Appeal from judgment of sentence of Court of Common Pleas, Trial Division, of Philadelphia, April T., 1969, No. 1258, in case of Commonwealth of Pennsylvania v. John C. Oates.
Abraham J. Brem Levy, for appellant.
William P. Boland, Assistant District Attorney, with him Milton M. Stein, Assistant District Attorney, James D. Crawford, Deputy District Attorney, Richard A. Sprague, First Assistant District Attorney, and Arlen Specter, District Attorney, for Commonwealth, appellee.
Jones, C. J., Eagen, O'Brien, Roberts, Pomeroy, Nix and Manderino, JJ. Opinion by Mr. Justice Nix.
On February 26, 1970, appellant, John C. Oates, was convicted of second degree murder by a jury. Motions for a new trial and in arrest of judgment were denied by a court en banc and a sentence of not less than five nor more than twelve years was imposed on September 15, 1971. This appeal followed.
The record indicates that on February 11, 1969, at approximately 6:00 p.m., a fight erupted between rival gang members in the vicinity of 22nd and Diamond Streets in Philadelphia. The principal combatants were Jerry Yates and Carlton Smith. The appellant who had not been a participant in the affray approached from around the corner brandishing a knife. He immediately encountered Charles Reeves, a bystander, and slashed at him with the knife, ripping the arm of his jacket. Appellant next stabbed James Thompson, another observer, in the arm. Oates then advanced upon Jerry Yates and struck him in the chest with his right hand, the hand which contained the knife. Yates ran and was pursued by the appellant who returned seven minutes later and, while still holding the knife, raised his hand over his head and shouted: "This is Norris Street!"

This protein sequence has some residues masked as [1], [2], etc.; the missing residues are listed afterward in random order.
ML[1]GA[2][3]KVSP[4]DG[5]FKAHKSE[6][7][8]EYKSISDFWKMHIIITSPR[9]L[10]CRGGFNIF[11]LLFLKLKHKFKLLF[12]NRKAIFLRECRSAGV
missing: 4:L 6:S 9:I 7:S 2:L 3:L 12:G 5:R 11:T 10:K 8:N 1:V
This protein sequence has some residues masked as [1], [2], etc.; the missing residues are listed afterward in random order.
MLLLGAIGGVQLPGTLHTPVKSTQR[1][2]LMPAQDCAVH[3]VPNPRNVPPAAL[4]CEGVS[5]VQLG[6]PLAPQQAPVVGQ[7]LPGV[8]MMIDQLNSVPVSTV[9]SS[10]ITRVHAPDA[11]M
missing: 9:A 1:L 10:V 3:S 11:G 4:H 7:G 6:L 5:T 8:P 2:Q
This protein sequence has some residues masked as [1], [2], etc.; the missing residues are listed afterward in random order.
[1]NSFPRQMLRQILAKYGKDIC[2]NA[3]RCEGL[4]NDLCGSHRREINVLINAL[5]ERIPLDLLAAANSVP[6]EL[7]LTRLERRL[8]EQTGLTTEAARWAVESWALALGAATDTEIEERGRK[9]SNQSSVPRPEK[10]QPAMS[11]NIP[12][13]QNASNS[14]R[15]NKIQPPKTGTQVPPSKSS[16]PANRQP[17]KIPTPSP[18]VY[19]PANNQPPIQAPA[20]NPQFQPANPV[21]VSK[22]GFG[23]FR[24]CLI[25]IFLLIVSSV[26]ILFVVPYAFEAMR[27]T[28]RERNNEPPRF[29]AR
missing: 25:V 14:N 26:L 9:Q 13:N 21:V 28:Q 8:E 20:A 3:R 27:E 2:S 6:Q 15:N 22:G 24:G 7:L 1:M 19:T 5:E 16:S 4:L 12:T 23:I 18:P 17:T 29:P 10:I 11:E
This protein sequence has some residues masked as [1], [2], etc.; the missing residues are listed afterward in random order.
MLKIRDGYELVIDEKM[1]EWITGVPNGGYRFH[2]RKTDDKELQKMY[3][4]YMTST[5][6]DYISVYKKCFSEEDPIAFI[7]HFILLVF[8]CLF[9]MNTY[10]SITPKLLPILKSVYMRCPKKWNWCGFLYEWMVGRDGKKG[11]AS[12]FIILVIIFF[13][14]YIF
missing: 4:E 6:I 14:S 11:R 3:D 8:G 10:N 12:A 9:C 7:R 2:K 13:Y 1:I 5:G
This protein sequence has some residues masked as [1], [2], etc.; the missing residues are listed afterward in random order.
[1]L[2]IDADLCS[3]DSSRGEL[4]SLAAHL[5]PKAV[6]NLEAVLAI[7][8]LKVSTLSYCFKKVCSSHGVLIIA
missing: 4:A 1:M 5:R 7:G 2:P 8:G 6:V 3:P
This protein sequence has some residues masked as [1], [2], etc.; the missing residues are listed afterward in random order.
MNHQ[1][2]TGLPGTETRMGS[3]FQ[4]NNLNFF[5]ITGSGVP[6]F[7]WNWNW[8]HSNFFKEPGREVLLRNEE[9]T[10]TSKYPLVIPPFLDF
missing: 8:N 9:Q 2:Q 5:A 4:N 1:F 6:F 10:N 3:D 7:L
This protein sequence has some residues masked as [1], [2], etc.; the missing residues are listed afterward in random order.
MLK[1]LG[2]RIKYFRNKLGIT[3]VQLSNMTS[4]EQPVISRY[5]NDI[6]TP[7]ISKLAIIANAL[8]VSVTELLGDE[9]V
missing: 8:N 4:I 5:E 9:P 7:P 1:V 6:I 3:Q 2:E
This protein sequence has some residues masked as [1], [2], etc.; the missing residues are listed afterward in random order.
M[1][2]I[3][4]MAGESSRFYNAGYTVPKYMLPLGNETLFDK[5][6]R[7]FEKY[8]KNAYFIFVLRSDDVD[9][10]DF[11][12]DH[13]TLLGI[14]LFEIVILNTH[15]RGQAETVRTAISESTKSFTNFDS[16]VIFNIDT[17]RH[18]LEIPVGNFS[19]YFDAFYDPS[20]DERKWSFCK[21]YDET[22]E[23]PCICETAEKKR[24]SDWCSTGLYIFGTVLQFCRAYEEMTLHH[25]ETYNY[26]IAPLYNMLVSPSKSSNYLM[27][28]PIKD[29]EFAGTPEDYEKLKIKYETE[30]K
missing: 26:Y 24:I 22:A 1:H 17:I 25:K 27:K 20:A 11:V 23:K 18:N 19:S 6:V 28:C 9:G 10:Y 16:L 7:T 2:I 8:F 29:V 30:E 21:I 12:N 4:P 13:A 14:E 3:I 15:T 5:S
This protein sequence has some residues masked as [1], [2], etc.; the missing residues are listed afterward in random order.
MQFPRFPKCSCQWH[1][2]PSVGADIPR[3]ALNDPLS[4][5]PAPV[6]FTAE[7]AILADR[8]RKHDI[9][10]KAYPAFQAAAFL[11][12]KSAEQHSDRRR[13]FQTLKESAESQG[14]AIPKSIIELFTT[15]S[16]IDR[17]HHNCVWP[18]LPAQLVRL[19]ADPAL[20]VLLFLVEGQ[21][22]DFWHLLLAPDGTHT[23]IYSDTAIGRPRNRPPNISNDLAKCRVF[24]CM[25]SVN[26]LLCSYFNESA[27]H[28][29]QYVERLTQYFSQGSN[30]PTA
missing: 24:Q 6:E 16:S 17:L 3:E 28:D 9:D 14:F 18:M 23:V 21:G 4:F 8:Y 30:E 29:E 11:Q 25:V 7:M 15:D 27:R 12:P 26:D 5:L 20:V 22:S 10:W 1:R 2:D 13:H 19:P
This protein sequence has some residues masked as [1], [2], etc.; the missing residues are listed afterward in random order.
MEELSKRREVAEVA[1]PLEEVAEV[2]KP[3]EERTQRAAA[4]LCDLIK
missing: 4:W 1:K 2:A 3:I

A short time thereafter the body of Jerry Yates was found by the police on the pavement near the corner of Susquehanna and Van Pelt Streets lying face up in
a pool of blood. The youth was immediately transported to Temple University Hospital where he was pronounced dead on arrival. An autopsy was performed and the cause of death was determined to be two stab wounds of the chest which resulted in fatal hemorrhaging.
Appellant's version of the incident was that as he approached 22nd and Diamond Streets he saw a group of twelve boys walking towards him. He says one of the group ran out of the crowd and punched him and another shouted "shoot, shoot". At this point, appellant reached into his back pocket, pulled out his knife, and stabbed someone either in the stomach or chest. He then pushed off his assailant and ran home, being pursued by the group which had attacked him. Upon reaching home, he talked the matter over with his wife and decided to surrender to the police which, in fact, he did.
Appellant's sole contention is that the evidence adduced at trial was insufficient to support the verdict of the jury finding him guilty of murder in the second degree. We do not agree.
The test for the sufficiency of the evidence to support a murder conviction is well settled. We have held "that the test of the sufficiency of the evidence -- irrespective of whether it is direct or circumstantial, or both -- is whether, accepting as true all the evidence and all reasonable inferences therefrom, upon which if believed the jury could properly have based its verdict, it is sufficient in law to prove beyond a reasonable doubt that the defendant is guilty of the crime or crimes of which he has been convicted." Commonwealth v. Frye, 433 Pa. 473, 481, 252 A.2d 580, 584 (1969) ...